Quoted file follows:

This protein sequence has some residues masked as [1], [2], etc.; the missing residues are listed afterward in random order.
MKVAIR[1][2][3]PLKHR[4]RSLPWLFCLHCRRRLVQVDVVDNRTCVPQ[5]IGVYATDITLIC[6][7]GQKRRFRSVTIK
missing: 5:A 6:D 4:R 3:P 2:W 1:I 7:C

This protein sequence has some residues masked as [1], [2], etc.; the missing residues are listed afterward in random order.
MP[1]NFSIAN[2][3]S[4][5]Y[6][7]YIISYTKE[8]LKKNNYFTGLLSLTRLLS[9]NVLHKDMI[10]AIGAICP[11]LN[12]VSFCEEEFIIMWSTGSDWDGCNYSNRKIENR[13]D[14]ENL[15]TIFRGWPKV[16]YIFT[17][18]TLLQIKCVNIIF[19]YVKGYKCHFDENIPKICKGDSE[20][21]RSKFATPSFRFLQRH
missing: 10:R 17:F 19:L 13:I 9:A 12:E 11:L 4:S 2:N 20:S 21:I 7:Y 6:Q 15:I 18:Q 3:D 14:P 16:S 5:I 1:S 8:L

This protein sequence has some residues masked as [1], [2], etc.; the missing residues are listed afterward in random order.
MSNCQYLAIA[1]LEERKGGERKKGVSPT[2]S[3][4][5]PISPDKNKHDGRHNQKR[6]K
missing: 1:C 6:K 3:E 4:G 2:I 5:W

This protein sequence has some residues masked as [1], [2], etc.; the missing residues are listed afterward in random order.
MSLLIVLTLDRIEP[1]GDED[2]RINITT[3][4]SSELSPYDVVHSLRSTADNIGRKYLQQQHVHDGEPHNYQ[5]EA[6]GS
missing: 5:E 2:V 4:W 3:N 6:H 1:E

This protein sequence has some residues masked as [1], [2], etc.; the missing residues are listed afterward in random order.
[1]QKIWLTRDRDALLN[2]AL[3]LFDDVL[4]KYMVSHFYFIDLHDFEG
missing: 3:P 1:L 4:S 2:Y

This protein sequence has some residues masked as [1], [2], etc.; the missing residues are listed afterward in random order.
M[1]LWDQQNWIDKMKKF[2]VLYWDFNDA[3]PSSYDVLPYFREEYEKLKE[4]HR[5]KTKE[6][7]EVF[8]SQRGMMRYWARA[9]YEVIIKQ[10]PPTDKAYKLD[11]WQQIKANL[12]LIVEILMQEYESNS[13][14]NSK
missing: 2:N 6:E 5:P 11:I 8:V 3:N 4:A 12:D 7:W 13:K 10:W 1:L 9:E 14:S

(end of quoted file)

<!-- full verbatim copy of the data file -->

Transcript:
This protein sequence has some residues masked as [1], [2], etc.; the missing residues are listed afterward in random order.
MKVAIR[1][2][3]PLKHR[4]RSLPWLFCLHCRRRLVQVDVVDNRTCVPQ[5]IGVYATDITLIC[6][7]GQKRRFRSVTIK
missing: 5:A 6:D 4:R 3:P 2:W 1:I 7:C

This protein sequence has some residues masked as [1], [2], etc.; the missing residues are listed afterward in random order.
MP[1]NFSIAN[2][3]S[4][5]Y[6][7]YIISYTKE[8]LKKNNYFTGLLSLTRLLS[9]NVLHKDMI[10]AIGAICP[11]LN[12]VSFCEEEFIIMWSTGSDWDGCNYSNRKIENR[13]D[14]ENL[15]TIFRGWPKV[16]YIFT[17][18]TLLQIKCVNIIF[19]YVKGYKCHFDENIPKICKGDSE[20][21]RSKFATPSFRFLQRH
missing: 10:R 17:F 19:L 13:I 9:A 12:E 11:L 4:S 2:N 20:S 21:I 7:Y 6:Q 15:I 18:Q 3:D 14:P 16:S 5:I 1:S 8:L

This protein sequence has some residues masked as [1], [2], etc.; the missing residues are listed afterward in random order.
MSNCQYLAIA[1]LEERKGGERKKGVSPT[2]S[3][4][5]PISPDKNKHDGRHNQKR[6]K
missing: 1:C 6:K 3:E 4:G 2:I 5:W

This protein sequence has some residues masked as [1], [2], etc.; the missing residues are listed afterward in random order.
MSLLIVLTLDRIEP[1]GDED[2]RINITT[3][4]SSELSPYDVVHSLRSTADNIGRKYLQQQHVHDGEPHNYQ[5]EA[6]GS
missing: 5:E 2:V 4:W 3:N 6:H 1:E

This protein sequence has some residues masked as [1], [2], etc.; the missing residues are listed afterward in random order.
[1]QKIWLTRDRDALLN[2]AL[3]LFDDVL[4]KYMVSHFYFIDLHDFEG
missing: 3:P 1:L 4:S 2:Y

This protein sequence has some residues masked as [1], [2], etc.; the missing residues are listed afterward in random order.
M[1]LWDQQNWIDKMKKF[2]VLYWDFNDA[3]PSSYDVLPYFREEYEKLKE[4]HR[5]KTKE[6][7]EVF[8]SQRGMMRYWARA[9]YEVIIKQ[10]PPTDKAYKLD[11]WQQIKANL[12]LIVEILMQEYESNS[13][14]NSK
missing: 2:N 6:E 5:P 11:I 8:V 3:N 4:A 12:D 7:W 13:K 10:W 1:L 9:E 14:S